The great thing about digital humanities is that there is a vibrant sense of community, especially in social media. Some faculty and staff in the NITLE Network are already engaged in digital humanities projects, often led by research institutions. But there is still value to be found in networking with colleagues at other liberal arts colleges who understand the particular challenges of that context. Others may just be getting interested in the digital humanities and wondering how to get started. So, let me list some ways to get involved, no matter where you are in your particular digital humanities journey.

Seven Ways to Get Connected with the Digital Humanities Community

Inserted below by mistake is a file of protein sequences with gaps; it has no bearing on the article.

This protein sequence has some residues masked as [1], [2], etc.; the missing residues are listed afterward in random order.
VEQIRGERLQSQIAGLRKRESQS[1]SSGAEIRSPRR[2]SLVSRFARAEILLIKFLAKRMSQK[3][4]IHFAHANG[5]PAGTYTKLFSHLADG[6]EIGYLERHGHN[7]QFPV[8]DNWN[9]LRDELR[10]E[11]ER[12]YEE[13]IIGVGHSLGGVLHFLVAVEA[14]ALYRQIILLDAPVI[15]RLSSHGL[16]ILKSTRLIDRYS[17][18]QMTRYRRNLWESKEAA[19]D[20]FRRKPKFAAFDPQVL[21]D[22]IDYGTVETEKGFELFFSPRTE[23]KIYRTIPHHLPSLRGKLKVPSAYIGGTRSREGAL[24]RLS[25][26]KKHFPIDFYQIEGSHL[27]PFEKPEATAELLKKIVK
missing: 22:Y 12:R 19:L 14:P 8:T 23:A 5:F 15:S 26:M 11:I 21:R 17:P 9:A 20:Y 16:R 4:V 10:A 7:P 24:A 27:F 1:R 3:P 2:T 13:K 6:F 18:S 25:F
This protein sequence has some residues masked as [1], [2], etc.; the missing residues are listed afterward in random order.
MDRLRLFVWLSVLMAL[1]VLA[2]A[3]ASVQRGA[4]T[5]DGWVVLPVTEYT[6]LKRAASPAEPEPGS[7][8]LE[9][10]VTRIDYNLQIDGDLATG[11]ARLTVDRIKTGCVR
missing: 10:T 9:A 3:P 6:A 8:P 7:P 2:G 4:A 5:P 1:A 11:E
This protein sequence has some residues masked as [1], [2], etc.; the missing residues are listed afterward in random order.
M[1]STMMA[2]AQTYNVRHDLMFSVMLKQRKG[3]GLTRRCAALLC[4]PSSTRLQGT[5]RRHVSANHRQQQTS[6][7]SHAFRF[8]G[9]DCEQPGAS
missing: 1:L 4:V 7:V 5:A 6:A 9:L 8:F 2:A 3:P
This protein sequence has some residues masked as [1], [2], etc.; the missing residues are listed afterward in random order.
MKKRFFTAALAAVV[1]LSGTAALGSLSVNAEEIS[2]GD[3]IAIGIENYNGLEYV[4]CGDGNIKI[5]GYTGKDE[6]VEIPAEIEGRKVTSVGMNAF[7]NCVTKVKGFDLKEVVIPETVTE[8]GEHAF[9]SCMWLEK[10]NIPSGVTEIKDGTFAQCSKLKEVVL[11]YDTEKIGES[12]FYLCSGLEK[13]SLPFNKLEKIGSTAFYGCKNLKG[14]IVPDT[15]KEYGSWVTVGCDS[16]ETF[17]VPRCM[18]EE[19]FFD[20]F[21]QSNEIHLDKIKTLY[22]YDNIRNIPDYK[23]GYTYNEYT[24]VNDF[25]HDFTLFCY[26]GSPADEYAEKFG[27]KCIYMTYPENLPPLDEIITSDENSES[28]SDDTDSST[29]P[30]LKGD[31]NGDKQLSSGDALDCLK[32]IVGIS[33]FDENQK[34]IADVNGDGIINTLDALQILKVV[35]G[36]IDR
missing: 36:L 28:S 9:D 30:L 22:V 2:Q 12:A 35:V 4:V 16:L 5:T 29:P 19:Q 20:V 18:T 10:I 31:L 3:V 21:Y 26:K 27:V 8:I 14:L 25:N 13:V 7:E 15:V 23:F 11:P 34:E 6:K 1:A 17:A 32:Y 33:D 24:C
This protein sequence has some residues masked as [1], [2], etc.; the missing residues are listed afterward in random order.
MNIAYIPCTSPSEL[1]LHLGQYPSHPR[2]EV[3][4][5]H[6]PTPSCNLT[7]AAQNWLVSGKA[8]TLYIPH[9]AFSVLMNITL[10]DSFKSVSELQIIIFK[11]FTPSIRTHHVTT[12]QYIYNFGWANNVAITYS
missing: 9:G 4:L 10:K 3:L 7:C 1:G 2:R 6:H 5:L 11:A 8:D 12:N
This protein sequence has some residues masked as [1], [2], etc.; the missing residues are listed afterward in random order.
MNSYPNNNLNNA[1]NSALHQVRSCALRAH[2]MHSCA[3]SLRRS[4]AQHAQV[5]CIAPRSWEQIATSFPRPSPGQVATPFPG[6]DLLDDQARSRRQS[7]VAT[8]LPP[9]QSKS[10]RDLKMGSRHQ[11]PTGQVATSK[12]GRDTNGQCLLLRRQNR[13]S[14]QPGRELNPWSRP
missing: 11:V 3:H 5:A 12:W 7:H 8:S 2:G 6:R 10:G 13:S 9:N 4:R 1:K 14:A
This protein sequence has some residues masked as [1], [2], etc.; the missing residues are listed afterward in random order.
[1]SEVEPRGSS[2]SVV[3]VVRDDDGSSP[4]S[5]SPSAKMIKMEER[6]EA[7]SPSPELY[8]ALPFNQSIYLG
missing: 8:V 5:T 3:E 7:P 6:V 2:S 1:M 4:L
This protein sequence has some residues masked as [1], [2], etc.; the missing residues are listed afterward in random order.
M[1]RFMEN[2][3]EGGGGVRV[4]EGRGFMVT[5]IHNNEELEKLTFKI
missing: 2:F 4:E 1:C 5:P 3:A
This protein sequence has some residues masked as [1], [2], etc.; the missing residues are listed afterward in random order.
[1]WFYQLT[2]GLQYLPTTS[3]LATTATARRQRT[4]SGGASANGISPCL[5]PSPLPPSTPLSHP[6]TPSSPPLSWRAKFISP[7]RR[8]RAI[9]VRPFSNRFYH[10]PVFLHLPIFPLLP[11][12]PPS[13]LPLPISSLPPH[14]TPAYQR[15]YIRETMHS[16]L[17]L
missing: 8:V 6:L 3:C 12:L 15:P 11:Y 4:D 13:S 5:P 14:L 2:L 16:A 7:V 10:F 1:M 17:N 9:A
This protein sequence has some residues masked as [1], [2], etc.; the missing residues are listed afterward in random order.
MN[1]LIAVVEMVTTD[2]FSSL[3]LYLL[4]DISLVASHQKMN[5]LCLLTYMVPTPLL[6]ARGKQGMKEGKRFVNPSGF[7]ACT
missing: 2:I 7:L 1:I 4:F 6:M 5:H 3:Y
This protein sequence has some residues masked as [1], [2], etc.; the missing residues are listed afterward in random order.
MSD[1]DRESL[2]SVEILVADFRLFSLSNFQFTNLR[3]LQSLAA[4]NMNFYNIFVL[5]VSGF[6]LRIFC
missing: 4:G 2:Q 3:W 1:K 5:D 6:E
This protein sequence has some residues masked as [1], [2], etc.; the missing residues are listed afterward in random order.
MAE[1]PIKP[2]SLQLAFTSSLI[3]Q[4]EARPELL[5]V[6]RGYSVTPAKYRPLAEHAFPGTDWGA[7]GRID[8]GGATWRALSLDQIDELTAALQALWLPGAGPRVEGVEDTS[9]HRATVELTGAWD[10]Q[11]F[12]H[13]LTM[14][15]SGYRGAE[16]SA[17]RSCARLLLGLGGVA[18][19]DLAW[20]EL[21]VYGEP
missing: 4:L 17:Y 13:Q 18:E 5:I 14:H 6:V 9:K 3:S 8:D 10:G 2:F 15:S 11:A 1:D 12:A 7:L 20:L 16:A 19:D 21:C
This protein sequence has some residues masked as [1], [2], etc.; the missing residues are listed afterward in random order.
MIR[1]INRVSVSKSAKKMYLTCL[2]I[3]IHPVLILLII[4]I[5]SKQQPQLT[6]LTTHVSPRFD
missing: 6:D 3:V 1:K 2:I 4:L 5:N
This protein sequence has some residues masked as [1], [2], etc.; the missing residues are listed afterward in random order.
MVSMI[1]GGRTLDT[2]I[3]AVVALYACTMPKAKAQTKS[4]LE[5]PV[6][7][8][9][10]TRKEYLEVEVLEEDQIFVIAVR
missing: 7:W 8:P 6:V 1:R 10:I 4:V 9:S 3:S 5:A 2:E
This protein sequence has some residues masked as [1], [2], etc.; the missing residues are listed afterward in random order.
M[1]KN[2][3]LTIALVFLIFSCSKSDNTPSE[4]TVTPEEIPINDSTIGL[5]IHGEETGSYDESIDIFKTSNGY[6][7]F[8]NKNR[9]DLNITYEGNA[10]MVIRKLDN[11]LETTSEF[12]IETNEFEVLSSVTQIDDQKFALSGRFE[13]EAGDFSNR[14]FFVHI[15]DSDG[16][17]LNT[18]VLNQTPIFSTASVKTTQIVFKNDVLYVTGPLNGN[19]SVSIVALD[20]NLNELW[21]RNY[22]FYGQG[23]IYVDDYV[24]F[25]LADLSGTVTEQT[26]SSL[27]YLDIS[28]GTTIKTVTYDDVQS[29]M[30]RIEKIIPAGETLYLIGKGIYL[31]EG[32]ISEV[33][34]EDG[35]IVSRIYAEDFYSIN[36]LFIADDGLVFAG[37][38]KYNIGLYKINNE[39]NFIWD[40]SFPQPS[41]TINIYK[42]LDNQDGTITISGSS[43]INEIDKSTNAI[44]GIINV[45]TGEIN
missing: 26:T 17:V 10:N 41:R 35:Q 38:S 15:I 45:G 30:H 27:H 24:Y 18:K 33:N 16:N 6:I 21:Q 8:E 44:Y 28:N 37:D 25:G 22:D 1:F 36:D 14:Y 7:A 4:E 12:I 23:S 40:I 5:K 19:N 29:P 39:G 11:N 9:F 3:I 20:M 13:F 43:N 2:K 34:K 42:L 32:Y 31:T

1. NITLE Digital Humanities on the web: Those just getting started can use NITLE to connect to people and resources that will show you what’s possible and why. The digital humanities section of the NITLE website aggregates NITLE Digital Humanities news, voices from the community, and updates on Digital Humanities in the NITLE Network. It presents the digital humanities from the perspective of small liberal arts colleges. We’ll be adding featured projects and case studies to help show you the possibilities for digital humanities on your campus.
  2. Digital Scholarship Seminar Series: To really get connected to other digital humanists in the NITLE Network, take part in the Digital Scholarship Seminar Series. This community-led series is a great way to meet others at small liberal arts colleges interested in this area. The first seminar, on Undergraduate Digital Humanities Courses, will take place online, September 24, 2:30-3:30 pm EDT.